Military Review English Edition November-December 2015 - Page 88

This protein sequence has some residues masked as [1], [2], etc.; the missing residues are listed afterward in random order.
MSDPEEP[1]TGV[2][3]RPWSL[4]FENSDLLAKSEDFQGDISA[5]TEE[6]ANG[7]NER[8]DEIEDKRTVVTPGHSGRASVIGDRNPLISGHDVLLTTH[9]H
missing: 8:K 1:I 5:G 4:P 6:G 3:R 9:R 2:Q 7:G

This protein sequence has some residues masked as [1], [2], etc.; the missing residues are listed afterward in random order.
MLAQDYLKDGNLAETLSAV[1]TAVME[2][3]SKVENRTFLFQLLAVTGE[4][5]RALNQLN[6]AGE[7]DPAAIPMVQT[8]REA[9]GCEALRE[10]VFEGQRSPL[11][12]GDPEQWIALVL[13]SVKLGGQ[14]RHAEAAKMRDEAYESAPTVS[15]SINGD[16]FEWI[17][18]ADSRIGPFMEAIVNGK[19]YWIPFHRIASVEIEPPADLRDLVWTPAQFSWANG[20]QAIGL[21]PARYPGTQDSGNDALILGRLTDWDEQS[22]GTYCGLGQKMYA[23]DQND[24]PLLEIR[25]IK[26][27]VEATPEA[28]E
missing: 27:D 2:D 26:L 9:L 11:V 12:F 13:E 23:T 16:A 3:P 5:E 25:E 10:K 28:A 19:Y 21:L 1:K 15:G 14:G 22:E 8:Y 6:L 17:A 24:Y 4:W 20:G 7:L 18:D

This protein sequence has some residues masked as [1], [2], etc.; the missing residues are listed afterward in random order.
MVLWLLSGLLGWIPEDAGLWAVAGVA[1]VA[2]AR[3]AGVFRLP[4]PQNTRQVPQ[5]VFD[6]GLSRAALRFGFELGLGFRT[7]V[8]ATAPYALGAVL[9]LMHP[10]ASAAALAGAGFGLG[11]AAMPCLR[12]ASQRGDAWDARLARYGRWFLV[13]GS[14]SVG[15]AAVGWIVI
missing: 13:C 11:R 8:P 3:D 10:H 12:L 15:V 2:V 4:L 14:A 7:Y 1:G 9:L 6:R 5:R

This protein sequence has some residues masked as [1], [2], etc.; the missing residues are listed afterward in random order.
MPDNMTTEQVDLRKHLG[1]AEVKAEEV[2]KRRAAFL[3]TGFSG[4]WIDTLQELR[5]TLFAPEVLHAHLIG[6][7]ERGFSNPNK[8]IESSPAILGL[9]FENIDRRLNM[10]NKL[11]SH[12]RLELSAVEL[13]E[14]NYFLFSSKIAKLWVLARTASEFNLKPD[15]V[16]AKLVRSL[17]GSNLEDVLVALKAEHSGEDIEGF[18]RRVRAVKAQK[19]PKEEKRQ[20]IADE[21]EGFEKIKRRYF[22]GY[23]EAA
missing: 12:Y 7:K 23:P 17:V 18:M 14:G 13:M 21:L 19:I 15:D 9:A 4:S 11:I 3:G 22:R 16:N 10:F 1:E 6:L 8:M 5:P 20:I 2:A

support Army operations. The first element, initiative, is simple; it gives all operations “the spirit, if not the form, of the offense.”26 Although Army formations may be defending, they will defend with an offensive mindset. Seizing the initiative is a critical component of ULO. Decisive action is the simultaneous and continuous combination of offensive, defensive, and stability operations. (Within the United States, defense support of civil authorities replaces stability.) Decisive action doctrine assumes the Army will conduct offensive, defensive, and stability tasks simultaneously against a hybrid threat. Many doctrinal experts use the concept of a three-block war as an example of decisive action. Imagine a three-block area of a city during operations where a company commander has one platoon conducting an (U.S. Air Force photo by Senior Airman Kenny Holston) offensive cordon and search, one platoon A U.S. Air Force A-10 Thunderbolt II demonstrates its air-to-ground capabilities 12 November 2011 during the 2011 “Aviation Nation” open house on Nellis Air Force Base, Nevada. defending a combat outpost, and a third platoon helping restore essential governThe Army doctrine publications (ADPs) and Army ment services. This concept could apply to a town, a doctrine reference publications (ADRPs) represent a province, or an entire country. distinct change from the Army field manuals. ADPs are There are two Army core competencies—combined short, efficient documents that provide an overview of arms maneuver (CAM) and wide area security (WAS). a specific doctrinal concept. ADRPs provide significantCAM uses all elements of combat power to defeat the ly more amplifying information and guidance. As the enemy with offensive and defensive tasks. CAM relies Army changed its doctrine format, it took the opportuon the defeat mechanisms—destroy, dislocate, disinnity to codify two major doctrinal approaches: unified tegrate, and isolate—to accomplish the mission. WAS, land operations (ULO) and mission command (MC). on the other hand, seeks to protect populations and As detailed in ADP 3-0, Unified Land Operations, infrastructure. WAS focuses on stability and leverages ULO “describes how the Army seizes, retains, and exstability mechanisms—control, compel, influence, and ploits the initiative to gain and maintain a position of rel- support—to achieve the mission. ative advantage in sustained land operations through siIn the simplest of terms, a review of the initial days multaneous offensive, defensive, and stability operations of major combat operations, during Operation Iraqi in order to prevent or deter conflict, prevail in war, and Freedom provides an example of CAM. In contrast, the cr eate the conditions for favorable conflict resolution.”24 counterinsurgency effort during the remainder of the ULO is the Army’s means of nesting its doctrine in Joint conflict is an example of WAS. Publication (JP) 1, Doctrine for the Armed Forces of the Finally, mission command is ULO’s guiding principle. United States, under the theme of unified action.25 ULO MC is the Army counterpart to the Air Force’s centralencompasses four main ideas: initiative, the Army core ized control/decentralized execution command model.27 competencies, decisive action, and mission command. MC has six basic principles: build teams through trust, This article is not conducive to a complete description create a shared understanding, provide a clear comof ULO or its components. However, Air Force field grade mander’s intent, use mission orders, and accept prudent officers need a basic understanding of the doctrine to risk. At its root, the distinguishing difference between 82 November-December 2015  MILITARY REVIEW